NEW YORK -- Lenovo Group Ltd. has launched a new line of desktops and PCs, dropping the IBM Think brand in the global product and marketing launch.
Company leaders said during a news conference Thursday that they will continue to offer the Think PC line with the IBM logo for at least four years. Their 3000 series, however, offers an alternative and a means to push the Lenovo brand for small business owners.
The products are aimed at businesses with less than 100 employees, lacking IT teams and lacking IT strategy. Executives are touting aggressive prices (beginning at $400), a trendy silver chassis, "worry-free" computing as well as integrated marketing. They hope that helps distinguish the line from the "black tuxedo-style," ThinkCentre products, which are aimed at large enterprises and praised for their platform stability.
"Lenovo will offer the new PCs as the smart choice for today's most savvy entrepreneurs, priced to fit the budgets and computing needs of even the smallest firms," said Deepak Advani, senior vice president and chief marketing officer.
Lenovo, China's largest PC-maker, has been selling IBM's notebooks and desktops internationally since buying IBM's unprofitable personal computing division for $1.25 billion last year. Purely Lenovo brands, without the IBM design and logo, could only be found in China. Now, the company plans to sell the products directly and through business partners, like Office Depot.
The new products coincide with Lenovo's success as an Olympic partner, which has allowed the company to shine on a world stage while supporting major computer applications for athletes, broadcasters, judges, volunteers and others. It has also helped Lenovo link its name with star athletes and desirable characteristics like speed and excellence.
As the world's third largest computer maker, Lenovo has performed well in high-end products and among large businesses, but the company wants to improve overall financial performance, market penetration and brand recognition, especially among small business owners outside of China.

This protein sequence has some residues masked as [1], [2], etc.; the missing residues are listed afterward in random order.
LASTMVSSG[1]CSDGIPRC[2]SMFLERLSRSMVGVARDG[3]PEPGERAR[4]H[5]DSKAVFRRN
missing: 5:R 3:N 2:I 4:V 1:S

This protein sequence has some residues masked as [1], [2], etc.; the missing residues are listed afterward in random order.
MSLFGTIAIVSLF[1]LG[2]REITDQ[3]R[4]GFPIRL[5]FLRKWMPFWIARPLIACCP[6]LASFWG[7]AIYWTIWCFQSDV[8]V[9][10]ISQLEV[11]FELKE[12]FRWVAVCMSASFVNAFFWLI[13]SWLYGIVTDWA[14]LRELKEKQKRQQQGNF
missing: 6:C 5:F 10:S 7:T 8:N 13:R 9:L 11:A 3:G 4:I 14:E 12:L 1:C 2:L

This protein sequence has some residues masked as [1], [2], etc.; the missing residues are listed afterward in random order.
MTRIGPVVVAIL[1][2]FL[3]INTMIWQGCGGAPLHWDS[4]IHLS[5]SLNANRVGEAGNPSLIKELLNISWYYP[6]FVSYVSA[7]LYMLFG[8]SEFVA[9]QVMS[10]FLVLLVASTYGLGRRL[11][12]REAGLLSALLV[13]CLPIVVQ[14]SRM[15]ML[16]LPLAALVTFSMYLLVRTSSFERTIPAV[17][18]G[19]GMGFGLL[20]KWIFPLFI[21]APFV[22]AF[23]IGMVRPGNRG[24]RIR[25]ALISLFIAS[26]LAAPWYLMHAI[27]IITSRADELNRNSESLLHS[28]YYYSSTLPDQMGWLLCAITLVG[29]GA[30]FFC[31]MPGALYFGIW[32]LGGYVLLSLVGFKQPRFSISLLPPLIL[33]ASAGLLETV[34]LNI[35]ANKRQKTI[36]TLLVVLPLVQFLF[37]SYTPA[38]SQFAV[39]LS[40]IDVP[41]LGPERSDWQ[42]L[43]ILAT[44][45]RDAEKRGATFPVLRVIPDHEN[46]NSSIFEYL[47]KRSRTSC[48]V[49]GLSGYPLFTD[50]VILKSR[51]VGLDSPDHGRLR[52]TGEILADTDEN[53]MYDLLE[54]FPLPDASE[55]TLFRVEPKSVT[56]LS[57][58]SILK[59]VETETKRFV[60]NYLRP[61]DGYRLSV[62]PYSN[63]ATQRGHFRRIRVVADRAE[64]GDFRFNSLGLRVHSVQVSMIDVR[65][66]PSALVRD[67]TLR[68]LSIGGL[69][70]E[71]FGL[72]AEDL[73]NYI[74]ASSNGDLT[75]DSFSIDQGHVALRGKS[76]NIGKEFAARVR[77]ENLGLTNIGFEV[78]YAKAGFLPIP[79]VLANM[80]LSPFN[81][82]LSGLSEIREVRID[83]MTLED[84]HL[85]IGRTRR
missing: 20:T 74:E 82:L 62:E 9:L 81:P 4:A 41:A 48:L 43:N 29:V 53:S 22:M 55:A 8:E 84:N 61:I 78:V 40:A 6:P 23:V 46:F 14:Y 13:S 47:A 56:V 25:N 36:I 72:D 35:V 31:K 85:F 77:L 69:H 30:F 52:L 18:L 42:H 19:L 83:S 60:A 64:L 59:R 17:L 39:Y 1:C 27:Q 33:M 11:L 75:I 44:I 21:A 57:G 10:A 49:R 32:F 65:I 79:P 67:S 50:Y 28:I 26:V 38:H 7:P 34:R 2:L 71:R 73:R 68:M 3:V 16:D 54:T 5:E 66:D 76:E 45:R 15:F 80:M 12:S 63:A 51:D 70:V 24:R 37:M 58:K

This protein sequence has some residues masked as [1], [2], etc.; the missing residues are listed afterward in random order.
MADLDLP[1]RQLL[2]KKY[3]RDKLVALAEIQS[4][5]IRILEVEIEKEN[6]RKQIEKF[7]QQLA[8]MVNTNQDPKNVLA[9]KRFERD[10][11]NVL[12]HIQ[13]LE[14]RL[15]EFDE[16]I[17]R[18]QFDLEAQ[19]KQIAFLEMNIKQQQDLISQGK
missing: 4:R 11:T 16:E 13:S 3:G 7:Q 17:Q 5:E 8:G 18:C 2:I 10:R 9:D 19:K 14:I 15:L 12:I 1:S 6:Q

Small and midsize businesses spent more than $400 billion on computer-related products and services worldwide last year, according to Gartner Inc. That trend is expected to continue this year, according to a report released by the research agency earlier this month.
With that in mind, Lenovo is offering Lenovo Care, a set of autonomic tools for PC maintenance and service. A system recovery button allows users to easily diagnose and recover from catastrophic failures caused by viruses. Updates are automatically downloaded and installed on a schedule chosen by the user. A connectivity feature tells users what networks are available, increasing ease of use in different wired or wireless settings.
The Lenovo C100 notebooks weigh 6.3 pounds and offer complete connectivity features, an integrated microphone, and an integrated combo or DVD recordable drive. It also incorporates a 3-in-1 multi-card reader for downloading digital images, four USB ports and firewire and S-Video slots. It includes an Intel 915 Chipset with Pentium M or Celeron M processors with mobile technology and an 8-cell lithium ion battery with up to five hours of power.
The Lenovo J100 and J105 desktops include options like ThinkVision USB SoundBars and ThinkPlus Preferred Pro USB Fingerprint keyboards. The J100 has a SiS 616 Chipset with Pentium4 or Celeron D processors. The J105 has an AMD Socket 754 board with AMD Sempron or Athlon processors. Both come with serial ATA drive support, 6 USB 2.0 ports and front-side audio.
AMD has about a 50 percent share of Lenovo desktops in China and considers the opportunity to replicate that success around the world as a major step in the right direction, executives said Thursday.
Basic software packages include Norton, Corel, Adobe Reader and Google as well as multi-media solutions.